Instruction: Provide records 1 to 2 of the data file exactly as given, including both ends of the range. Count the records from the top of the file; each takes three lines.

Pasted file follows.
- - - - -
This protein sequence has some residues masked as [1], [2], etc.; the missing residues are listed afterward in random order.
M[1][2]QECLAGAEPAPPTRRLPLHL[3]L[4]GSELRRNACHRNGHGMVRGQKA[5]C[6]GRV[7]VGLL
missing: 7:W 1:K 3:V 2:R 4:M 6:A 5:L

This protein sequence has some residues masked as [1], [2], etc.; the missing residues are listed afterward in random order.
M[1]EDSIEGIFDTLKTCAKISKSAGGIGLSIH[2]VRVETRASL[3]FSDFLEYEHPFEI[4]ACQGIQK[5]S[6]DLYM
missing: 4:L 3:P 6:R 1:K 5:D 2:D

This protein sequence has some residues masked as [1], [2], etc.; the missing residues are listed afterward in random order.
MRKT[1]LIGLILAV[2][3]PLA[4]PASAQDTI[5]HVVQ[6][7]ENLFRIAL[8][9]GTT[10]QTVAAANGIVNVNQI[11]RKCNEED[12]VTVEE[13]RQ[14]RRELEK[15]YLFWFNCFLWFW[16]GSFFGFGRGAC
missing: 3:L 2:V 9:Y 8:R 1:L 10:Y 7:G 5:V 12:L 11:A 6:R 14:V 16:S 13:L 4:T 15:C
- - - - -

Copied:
This protein sequence has some residues masked as [1], [2], etc.; the missing residues are listed afterward in random order.
M[1][2]QECLAGAEPAPPTRRLPLHL[3]L[4]GSELRRNACHRNGHGMVRGQKA[5]C[6]GRV[7]VGLL
missing: 7:W 1:K 3:V 2:R 4:M 6:A 5:L

This protein sequence has some residues masked as [1], [2], etc.; the missing residues are listed afterward in random order.
M[1]EDSIEGIFDTLKTCAKISKSAGGIGLSIH[2]VRVETRASL[3]FSDFLEYEHPFEI[4]ACQGIQK[5]S[6]DLYM
missing: 4:L 3:P 6:R 1:K 5:D 2:D